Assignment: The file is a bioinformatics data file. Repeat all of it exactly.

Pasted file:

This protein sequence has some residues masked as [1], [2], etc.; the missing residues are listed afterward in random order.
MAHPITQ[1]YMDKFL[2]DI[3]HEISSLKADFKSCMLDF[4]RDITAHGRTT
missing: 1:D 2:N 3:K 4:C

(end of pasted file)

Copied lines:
This protein sequence has some residues masked as [1], [2], etc.; the missing residues are listed afterward in random order.
MAHPITQ[1]YMDKFL[2]DI[3]HEISSLKADFKSCMLDF[4]RDITAHGRTT
missing: 1:D 2:N 3:K 4:C